6

It was ... salted the earth around your flower deck.

I wrote the second form "It was me". I have chosen the most "appropriate" answer to this question as somebody who is learning English. This decision was made on a phonetic basis so it's for sure I made a mistake.

Surely you have a rational explanation to this exercise, maybe a grammar rule, or is it an English expression?

  • 4
    Don't forget who or that. "I salted the earth around your flower deck" clefts into "It is/was [I/me] who/that [salted the earth around your flower deck]." – snailboat Sep 25 '15 at 0:05
  • What do you mean by: >It is/was [I/me] who/that "It is" goes with "I" that goes with who ? On the other hand we have "It was" which is linked to "me" and "That"? – jr28 Sep 25 '15 at 22:37
  • 1
    No, they're three independent variables. – snailboat Sep 26 '15 at 0:19
  • It was XKCD that had an amusing take on this. – J.R. Feb 15 at 22:41
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Pick one:

  • It was I who salted the earth around your flower deck. -- (if you want to sound formal)
  • It was me that/who salted the earth around your flower deck. -- (which sounds less formal)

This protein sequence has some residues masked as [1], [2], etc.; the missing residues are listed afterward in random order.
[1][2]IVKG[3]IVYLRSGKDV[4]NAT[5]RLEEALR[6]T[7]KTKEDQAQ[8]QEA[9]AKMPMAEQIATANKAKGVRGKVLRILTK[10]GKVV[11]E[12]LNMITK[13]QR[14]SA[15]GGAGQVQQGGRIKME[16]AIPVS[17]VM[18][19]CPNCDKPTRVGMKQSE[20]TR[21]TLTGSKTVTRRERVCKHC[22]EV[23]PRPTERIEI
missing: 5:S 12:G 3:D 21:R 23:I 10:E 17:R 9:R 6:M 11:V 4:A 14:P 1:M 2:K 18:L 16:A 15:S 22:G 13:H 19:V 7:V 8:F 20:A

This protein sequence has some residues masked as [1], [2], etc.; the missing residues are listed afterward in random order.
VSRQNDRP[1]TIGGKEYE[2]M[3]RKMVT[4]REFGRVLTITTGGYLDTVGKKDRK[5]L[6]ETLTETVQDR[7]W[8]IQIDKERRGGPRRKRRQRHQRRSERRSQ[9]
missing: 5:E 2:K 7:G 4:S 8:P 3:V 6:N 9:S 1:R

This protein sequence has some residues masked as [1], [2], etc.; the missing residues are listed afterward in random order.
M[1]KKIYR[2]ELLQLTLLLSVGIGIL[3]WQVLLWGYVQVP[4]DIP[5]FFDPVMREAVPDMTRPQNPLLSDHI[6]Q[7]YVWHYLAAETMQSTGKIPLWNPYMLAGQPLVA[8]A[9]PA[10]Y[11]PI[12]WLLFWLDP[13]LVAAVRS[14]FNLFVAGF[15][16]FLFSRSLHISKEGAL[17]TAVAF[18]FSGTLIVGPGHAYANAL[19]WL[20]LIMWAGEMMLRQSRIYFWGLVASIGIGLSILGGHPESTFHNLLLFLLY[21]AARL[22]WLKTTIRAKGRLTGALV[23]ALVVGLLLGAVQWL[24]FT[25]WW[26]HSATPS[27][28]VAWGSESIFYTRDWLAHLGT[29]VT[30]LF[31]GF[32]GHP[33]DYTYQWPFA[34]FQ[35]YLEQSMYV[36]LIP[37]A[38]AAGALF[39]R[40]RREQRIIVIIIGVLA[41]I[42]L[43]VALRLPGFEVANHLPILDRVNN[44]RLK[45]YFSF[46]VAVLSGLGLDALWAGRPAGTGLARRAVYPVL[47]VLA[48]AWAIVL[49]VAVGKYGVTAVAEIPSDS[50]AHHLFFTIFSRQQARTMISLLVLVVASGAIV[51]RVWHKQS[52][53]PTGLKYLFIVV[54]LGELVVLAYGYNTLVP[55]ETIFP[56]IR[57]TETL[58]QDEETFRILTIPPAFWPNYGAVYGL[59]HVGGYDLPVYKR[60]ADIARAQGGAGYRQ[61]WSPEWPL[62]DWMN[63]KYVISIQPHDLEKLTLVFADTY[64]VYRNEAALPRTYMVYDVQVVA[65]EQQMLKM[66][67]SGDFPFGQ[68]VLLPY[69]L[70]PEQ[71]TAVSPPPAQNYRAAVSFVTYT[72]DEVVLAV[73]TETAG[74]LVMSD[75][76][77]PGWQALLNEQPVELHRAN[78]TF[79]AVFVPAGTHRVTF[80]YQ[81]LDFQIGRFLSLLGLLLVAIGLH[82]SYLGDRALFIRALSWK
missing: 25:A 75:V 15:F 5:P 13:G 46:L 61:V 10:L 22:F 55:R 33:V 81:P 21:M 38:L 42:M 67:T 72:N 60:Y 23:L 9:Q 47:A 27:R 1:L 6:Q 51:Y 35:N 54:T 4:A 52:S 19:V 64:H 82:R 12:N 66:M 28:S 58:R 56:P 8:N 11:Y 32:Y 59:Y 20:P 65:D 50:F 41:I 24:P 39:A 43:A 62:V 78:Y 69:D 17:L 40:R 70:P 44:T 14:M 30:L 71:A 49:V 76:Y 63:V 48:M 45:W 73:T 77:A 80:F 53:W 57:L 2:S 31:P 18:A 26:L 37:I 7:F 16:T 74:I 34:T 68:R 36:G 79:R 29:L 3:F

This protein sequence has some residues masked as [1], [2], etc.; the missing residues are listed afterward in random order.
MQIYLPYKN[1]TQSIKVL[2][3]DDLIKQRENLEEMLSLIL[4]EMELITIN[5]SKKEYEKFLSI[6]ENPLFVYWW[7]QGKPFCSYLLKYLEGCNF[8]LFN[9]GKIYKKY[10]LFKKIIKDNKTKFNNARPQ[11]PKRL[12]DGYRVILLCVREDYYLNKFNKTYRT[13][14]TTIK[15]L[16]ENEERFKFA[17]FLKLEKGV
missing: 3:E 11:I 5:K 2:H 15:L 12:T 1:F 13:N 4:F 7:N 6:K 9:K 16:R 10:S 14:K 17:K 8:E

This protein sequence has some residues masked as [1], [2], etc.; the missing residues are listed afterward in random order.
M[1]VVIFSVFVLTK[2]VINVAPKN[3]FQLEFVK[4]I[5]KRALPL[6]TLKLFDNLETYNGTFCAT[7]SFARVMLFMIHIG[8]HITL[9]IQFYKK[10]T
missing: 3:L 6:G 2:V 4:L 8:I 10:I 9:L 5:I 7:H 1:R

Both are correct, but because it's a test/question in a grammar book, and grammar books usually prefer the formal alternative, I think it wants this as the answer: It was I who ...

Note that the part "salted the earth around your flower deck" flows better with the formal alternative. A typical informal cleft-sentence of that sentence would be something like: "It was me who was responsible". (But It was me that/who salted the earth around your flower deck" is by no means wrong or incorrect.)


Reference:

From Practical English Usage by Michael Swan:

131 cleft sentences (2): it was my secretary who ...
2 It is I who ... ; It is me that ...

When an emphasised subject is a pronoun, there are two possibilities. Compare:
-  It is I who am responsible. (formal)
   It's me that's/who's responsible. (informal)
-  It is you who are in the wrong. (formal)
   It's you that's in the wrong. (informal)
To avoid being either too formal or too informal in this case, we could say, for example,
   I'm the person / the one who's responsible.

  • So there isn't any grammatical rule which explain(s?) the difference between I and me. It is a story of formal and informal form of the phrase? – jr28 Sep 25 '15 at 22:41
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    @jr28 I think we could say that. The formal vs. informal is actually the point of the grammar/usage of this structure. However, note the choices of the relative pronouns and the auxiliary verbs in the formal and informal alternatives. They are different. – Damkerng T. Sep 25 '15 at 22:44
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    By the way, I'm the one who . . . has actually become the most common choice in the last fifty years. – snailboat Sep 26 '15 at 1:56

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